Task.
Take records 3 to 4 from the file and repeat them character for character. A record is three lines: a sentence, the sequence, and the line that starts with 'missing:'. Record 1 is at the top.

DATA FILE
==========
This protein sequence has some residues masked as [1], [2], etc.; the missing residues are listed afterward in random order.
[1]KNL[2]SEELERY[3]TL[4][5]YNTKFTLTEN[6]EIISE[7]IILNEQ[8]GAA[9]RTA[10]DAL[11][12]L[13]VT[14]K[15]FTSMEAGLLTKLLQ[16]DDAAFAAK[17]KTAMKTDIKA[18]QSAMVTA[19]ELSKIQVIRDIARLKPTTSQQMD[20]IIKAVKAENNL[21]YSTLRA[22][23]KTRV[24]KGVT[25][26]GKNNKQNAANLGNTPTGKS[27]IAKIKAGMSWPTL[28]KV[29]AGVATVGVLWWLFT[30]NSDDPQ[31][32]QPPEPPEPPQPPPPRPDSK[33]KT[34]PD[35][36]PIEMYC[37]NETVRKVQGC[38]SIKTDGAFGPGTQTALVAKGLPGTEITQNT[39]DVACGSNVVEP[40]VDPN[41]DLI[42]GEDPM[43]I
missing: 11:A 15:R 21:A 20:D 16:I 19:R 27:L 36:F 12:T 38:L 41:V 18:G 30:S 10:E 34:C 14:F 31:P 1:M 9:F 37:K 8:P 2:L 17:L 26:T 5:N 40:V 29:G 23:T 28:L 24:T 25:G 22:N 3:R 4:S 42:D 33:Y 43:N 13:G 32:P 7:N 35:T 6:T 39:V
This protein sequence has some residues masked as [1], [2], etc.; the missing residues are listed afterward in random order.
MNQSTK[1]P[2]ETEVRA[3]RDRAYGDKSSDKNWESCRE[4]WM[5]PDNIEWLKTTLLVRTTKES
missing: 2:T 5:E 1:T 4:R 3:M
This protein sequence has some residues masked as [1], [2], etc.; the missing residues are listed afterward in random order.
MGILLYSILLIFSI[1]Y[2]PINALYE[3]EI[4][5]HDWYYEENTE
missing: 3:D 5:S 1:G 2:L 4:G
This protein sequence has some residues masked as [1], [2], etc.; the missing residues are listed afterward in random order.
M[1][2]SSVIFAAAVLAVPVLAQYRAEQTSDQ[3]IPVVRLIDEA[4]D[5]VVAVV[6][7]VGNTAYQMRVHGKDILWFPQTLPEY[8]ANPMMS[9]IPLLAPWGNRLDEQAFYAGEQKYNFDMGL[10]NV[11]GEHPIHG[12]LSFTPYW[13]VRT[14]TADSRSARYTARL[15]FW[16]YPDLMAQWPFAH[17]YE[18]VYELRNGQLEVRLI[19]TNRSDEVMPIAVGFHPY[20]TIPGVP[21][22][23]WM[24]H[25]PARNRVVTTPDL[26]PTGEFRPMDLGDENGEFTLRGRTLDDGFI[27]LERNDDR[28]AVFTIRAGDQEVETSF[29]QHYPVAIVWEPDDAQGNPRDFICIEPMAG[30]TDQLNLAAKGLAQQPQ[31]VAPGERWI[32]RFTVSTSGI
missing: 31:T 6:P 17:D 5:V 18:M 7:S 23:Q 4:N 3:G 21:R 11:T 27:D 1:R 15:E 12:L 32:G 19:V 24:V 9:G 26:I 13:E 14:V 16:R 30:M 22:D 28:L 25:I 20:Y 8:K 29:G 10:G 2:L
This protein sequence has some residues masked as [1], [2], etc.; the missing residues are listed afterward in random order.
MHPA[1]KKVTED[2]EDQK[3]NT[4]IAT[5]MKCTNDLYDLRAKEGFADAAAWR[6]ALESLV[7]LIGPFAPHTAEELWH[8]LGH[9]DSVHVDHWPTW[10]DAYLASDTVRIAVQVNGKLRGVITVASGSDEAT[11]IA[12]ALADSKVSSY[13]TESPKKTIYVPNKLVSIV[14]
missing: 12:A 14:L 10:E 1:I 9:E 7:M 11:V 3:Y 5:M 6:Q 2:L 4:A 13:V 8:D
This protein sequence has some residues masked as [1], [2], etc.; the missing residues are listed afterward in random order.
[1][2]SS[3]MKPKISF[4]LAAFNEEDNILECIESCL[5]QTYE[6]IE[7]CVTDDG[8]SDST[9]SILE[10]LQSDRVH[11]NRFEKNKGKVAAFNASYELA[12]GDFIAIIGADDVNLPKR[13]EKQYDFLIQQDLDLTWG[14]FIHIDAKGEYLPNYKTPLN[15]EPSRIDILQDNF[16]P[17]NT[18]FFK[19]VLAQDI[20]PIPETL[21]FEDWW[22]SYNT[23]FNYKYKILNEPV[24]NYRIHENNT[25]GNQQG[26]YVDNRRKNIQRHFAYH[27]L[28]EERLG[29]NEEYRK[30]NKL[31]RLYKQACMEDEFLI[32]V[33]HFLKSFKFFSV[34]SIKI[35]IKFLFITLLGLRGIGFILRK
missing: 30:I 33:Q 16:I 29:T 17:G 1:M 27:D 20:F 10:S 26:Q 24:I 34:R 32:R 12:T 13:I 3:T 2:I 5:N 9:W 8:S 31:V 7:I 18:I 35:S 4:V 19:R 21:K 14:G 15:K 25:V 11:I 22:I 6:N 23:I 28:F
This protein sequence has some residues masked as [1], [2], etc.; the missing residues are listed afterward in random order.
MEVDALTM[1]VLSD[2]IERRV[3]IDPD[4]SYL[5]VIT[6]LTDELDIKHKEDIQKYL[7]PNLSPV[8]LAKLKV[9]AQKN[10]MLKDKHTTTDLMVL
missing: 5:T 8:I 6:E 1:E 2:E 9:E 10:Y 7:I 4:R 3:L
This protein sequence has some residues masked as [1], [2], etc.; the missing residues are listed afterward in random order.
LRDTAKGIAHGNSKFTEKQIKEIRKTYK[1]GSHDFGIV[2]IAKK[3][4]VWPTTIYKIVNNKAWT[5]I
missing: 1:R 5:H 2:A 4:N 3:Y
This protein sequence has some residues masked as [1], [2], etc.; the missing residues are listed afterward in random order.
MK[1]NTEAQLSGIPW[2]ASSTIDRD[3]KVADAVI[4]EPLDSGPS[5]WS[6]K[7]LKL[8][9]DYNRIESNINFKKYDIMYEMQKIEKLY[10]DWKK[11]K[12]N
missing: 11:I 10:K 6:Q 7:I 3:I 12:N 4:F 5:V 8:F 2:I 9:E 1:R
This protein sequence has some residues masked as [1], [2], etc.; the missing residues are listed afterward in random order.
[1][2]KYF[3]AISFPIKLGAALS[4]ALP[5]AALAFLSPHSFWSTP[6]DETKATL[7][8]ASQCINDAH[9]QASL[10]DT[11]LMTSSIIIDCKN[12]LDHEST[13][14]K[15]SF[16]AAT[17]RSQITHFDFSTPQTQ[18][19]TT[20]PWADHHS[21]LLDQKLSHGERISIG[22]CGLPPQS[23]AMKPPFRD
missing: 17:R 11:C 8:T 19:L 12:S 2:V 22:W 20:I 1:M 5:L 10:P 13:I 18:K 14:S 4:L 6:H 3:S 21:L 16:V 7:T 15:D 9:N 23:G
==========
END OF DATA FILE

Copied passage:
This protein sequence has some residues masked as [1], [2], etc.; the missing residues are listed afterward in random order.
MGILLYSILLIFSI[1]Y[2]PINALYE[3]EI[4][5]HDWYYEENTE
missing: 3:D 5:S 1:G 2:L 4:G
This protein sequence has some residues masked as [1], [2], etc.; the missing residues are listed afterward in random order.
M[1][2]SSVIFAAAVLAVPVLAQYRAEQTSDQ[3]IPVVRLIDEA[4]D[5]VVAVV[6][7]VGNTAYQMRVHGKDILWFPQTLPEY[8]ANPMMS[9]IPLLAPWGNRLDEQAFYAGEQKYNFDMGL[10]NV[11]GEHPIHG[12]LSFTPYW[13]VRT[14]TADSRSARYTARL[15]FW[16]YPDLMAQWPFAH[17]YE[18]VYELRNGQLEVRLI[19]TNRSDEVMPIAVGFHPY[20]TIPGVP[21][22][23]WM[24]H[25]PARNRVVTTPDL[26]PTGEFRPMDLGDENGEFTLRGRTLDDGFI[27]LERNDDR[28]AVFTIRAGDQEVETSF[29]QHYPVAIVWEPDDAQGNPRDFICIEPMAG[30]TDQLNLAAKGLAQQPQ[31]VAPGERWI[32]RFTVSTSGI
missing: 31:T 6:P 17:D 5:V 18:M 7:S 23:Q 4:N 3:G 21:R 11:T 27:D 1:R 15:E 12:L 32:G 19:V 24:V 9:G 26:I 13:E 14:V 16:R 30:M 22:D 28:L 25:I 20:Y 8:K 29:G 10:G 2:L